|Reviews for Betrayals, Renunciations—|
| Gyreflight chapter 2 . 2/14/2013
This makes for no easier reading than the last, and so it must, as they come together to the very end – and yet that ‘together’ has so much strength and so much meaning that such ‘very end’ becomes something different than it might otherwise be.
Finrod and Beren both are exceptional people, and they truly show their quality here. Love standing against the dark; friendship in extremis, where weakness and strength are shared and accepted without judgement, and there is nothing that either would not give for the other.
…And at the last, when all is done and all decided, rescue finally comes. The culmination of another’s tale is almost an afterthought to this one, where so much has happened that is invisible to the watching eye, and of which no bard shall ever sing…except that it is the man who comes out of this nightmare of whom they will speak, and this he will carry with him to the world’s ending and beyond.
Thanks for the read.
| RavenLady chapter 2 . 2/15/2007
It is confusing at first; I guess that's partly your writing and partly that neither of them is in any state to make complete sense at this point. This is a brilliant exploration of the relationship between Finrod & Beren. It's chilling (but under the circumstances, not all that surprising) that Finrod, afraid of the judgement of Mandos, came so close to taking Beren's offer. And what imagery! The descriptions of the Helcaraxe, and Galadriel's "familiar-strange" face (am I right in thinking she reminds Beren of his mother?) - wow. You are amazing.
I'm not sure I get it all, but oh, this is a real gem. I hope you get the chance to write more fanfic someday.
| Finch chapter 2 . 8/22/2002
So you did write the story of the Crossing. I am indebted to you, Mystic at Large!
This is the most marvellous example of coinherence I've come across yet, one where giving and receiving are equal and the same, and the smaller contains the greater - in both directions, though it's true that Beren is greater than Finrod (prefiguring the 'Ye shall be the lordly ones' from the Athrabeth - sorry if this looks like turning Secondary Time about, but that's the way of the subcreated world.) Is it that as a mortal, he's more aware of being the Gods' fuel for the turning of the world? No more, but also no less, than stardust?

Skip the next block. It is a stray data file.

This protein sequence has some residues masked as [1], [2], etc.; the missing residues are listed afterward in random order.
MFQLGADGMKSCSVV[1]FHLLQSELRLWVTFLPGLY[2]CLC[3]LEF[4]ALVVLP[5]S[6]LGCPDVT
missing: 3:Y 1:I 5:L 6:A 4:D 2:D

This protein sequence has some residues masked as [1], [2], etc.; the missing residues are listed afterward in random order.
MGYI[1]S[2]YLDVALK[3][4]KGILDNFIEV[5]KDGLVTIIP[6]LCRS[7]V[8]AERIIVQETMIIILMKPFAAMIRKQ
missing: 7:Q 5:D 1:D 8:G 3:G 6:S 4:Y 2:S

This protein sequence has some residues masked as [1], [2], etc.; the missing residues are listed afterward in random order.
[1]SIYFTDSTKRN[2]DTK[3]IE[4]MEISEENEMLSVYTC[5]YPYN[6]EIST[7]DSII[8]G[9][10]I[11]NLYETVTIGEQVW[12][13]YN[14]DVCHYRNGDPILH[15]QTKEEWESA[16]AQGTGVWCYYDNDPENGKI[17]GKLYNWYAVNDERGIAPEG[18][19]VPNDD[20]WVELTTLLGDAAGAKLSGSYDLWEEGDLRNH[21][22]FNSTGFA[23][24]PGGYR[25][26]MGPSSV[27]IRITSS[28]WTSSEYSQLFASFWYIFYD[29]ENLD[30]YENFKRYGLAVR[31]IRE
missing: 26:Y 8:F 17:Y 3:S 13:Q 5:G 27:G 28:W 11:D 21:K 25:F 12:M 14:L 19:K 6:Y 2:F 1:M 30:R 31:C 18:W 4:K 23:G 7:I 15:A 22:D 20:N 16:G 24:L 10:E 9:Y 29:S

What strikes me, again, is that Finrod does not know the outcome, which makes it a true repayment, giving love its due. Or that, being reduced to his bare essence, he is also stripped of every awareness of worth or greatness; isn't that what validates his act more than anything else?
Finally, the release from bondage in the most literal sense, the breaking of the bonds: here, I think, I stray from the path you staked out. I do see the need of explaining Finrod's sudden power, but I'd like to think of it as a moral metaphor: hi scomplete contrition, his reduction to coal, means he is ready to break the chains of guilt that have held him so far. (For I don't think the Naugrim would have honoured him with the title of felak-gundu if he had no understanding of living stone. It's merely outside his grasp here, as long as his guilt rides him.) I'm inclined to make a comparison with Fingon's prayer when he seeks Maedhros on Thangorodrim. That one is incomplete, and therefore the chain shackling Maedhros to the rock holds.
But this, of course, is an interpretation of an interpretation. Thanks again.
| jillian baade chapter 2 . 8/21/2002
Ok, I've taken a deep breath and recovered! What a marvellous story! Of course Beren and Finrod were truly comrades and friends, long before the end all distinctions of rank and race had vanished. Interesting how you point out that Finrod needs Beren as much as Beren needs Finrod; he needs to care for Beren, and worry about Beren to keep himself strong and sane. The bit about Elvish inchantments in Chapter 4 was well done, I am reminded of a friend who once witnessed a proper Australian Aborginal Corrobboree, a hunting ritual where one man played the kangaroo being hunted by the others. My friend said you did not see a man, but a kangaroo being hunted, and when the spears were thrown at the finish, you saw the kangaroo speared, you saw it's blood, you felt it die even though no one was hurt at all. Similiar type of enchantment, I suppose. Of course Beren suffered terribly from guilt over the deaths of Finrod and the other elves,blaming himself for their deaths. Was Finrod only driven by his oath to aid Beren, or was there another reason there too? And Luthien must have felt guilt too, that Beren suffered captivity and torment, and his companions were killed all for this affect her later decision to become mortal? That after all these people had suffered for her, and died, could she refuse to suffer too? I am shocked this has not recieved more reviews, but I suspect it is too disturbing for most readers.